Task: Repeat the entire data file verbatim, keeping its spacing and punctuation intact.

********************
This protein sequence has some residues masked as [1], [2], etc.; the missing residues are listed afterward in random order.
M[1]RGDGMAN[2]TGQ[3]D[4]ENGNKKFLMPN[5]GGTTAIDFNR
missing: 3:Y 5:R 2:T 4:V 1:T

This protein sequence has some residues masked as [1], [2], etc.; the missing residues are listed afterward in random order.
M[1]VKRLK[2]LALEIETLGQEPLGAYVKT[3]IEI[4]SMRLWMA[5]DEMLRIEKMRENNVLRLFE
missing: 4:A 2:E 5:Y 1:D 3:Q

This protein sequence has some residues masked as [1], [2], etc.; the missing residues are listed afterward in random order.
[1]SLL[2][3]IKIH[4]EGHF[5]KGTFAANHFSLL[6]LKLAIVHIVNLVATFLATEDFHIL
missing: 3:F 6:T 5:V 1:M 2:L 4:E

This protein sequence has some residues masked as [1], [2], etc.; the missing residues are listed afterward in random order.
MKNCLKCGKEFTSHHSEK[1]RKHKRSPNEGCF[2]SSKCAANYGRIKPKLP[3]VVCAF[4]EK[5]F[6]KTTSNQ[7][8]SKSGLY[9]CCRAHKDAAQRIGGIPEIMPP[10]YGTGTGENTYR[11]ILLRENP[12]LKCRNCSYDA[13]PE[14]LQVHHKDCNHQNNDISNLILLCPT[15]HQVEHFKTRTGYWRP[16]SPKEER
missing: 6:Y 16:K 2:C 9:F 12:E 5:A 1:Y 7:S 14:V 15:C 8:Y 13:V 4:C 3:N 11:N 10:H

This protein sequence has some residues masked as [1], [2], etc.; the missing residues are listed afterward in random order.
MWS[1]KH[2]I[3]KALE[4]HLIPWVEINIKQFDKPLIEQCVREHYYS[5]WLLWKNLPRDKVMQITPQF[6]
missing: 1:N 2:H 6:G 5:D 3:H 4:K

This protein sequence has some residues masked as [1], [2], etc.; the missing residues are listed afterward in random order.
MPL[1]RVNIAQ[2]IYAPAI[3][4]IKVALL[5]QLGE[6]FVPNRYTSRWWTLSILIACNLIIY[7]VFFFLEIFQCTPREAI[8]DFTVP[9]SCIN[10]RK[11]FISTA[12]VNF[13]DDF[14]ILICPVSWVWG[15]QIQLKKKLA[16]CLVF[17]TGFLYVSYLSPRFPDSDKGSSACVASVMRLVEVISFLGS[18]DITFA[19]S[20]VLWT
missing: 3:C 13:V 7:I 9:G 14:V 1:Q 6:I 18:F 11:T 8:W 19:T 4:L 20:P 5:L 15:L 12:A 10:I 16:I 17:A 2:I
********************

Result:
This protein sequence has some residues masked as [1], [2], etc.; the missing residues are listed afterward in random order.
M[1]RGDGMAN[2]TGQ[3]D[4]ENGNKKFLMPN[5]GGTTAIDFNR
missing: 3:Y 5:R 2:T 4:V 1:T

This protein sequence has some residues masked as [1], [2], etc.; the missing residues are listed afterward in random order.
M[1]VKRLK[2]LALEIETLGQEPLGAYVKT[3]IEI[4]SMRLWMA[5]DEMLRIEKMRENNVLRLFE
missing: 4:A 2:E 5:Y 1:D 3:Q

This protein sequence has some residues masked as [1], [2], etc.; the missing residues are listed afterward in random order.
[1]SLL[2][3]IKIH[4]EGHF[5]KGTFAANHFSLL[6]LKLAIVHIVNLVATFLATEDFHIL
missing: 3:F 6:T 5:V 1:M 2:L 4:E

This protein sequence has some residues masked as [1], [2], etc.; the missing residues are listed afterward in random order.
MKNCLKCGKEFTSHHSEK[1]RKHKRSPNEGCF[2]SSKCAANYGRIKPKLP[3]VVCAF[4]EK[5]F[6]KTTSNQ[7][8]SKSGLY[9]CCRAHKDAAQRIGGIPEIMPP[10]YGTGTGENTYR[11]ILLRENP[12]LKCRNCSYDA[13]PE[14]LQVHHKDCNHQNNDISNLILLCPT[15]HQVEHFKTRTGYWRP[16]SPKEER
missing: 6:Y 16:K 2:C 9:F 12:E 5:A 1:Y 7:S 14:V 15:C 8:Y 13:V 4:C 3:N 11:N 10:H

This protein sequence has some residues masked as [1], [2], etc.; the missing residues are listed afterward in random order.
MWS[1]KH[2]I[3]KALE[4]HLIPWVEINIKQFDKPLIEQCVREHYYS[5]WLLWKNLPRDKVMQITPQF[6]
missing: 1:N 2:H 6:G 5:D 3:H 4:K

This protein sequence has some residues masked as [1], [2], etc.; the missing residues are listed afterward in random order.
MPL[1]RVNIAQ[2]IYAPAI[3][4]IKVALL[5]QLGE[6]FVPNRYTSRWWTLSILIACNLIIY[7]VFFFLEIFQCTPREAI[8]DFTVP[9]SCIN[10]RK[11]FISTA[12]VNF[13]DDF[14]ILICPVSWVWG[15]QIQLKKKLA[16]CLVF[17]TGFLYVSYLSPRFPDSDKGSSACVASVMRLVEVISFLGS[18]DITFA[19]S[20]VLWT
missing: 3:C 13:V 7:I 9:G 14:V 1:Q 6:I 18:F 11:T 8:W 19:T 4:L 20:P 5:L 15:L 12:A 10:I 16:I 17:A 2:I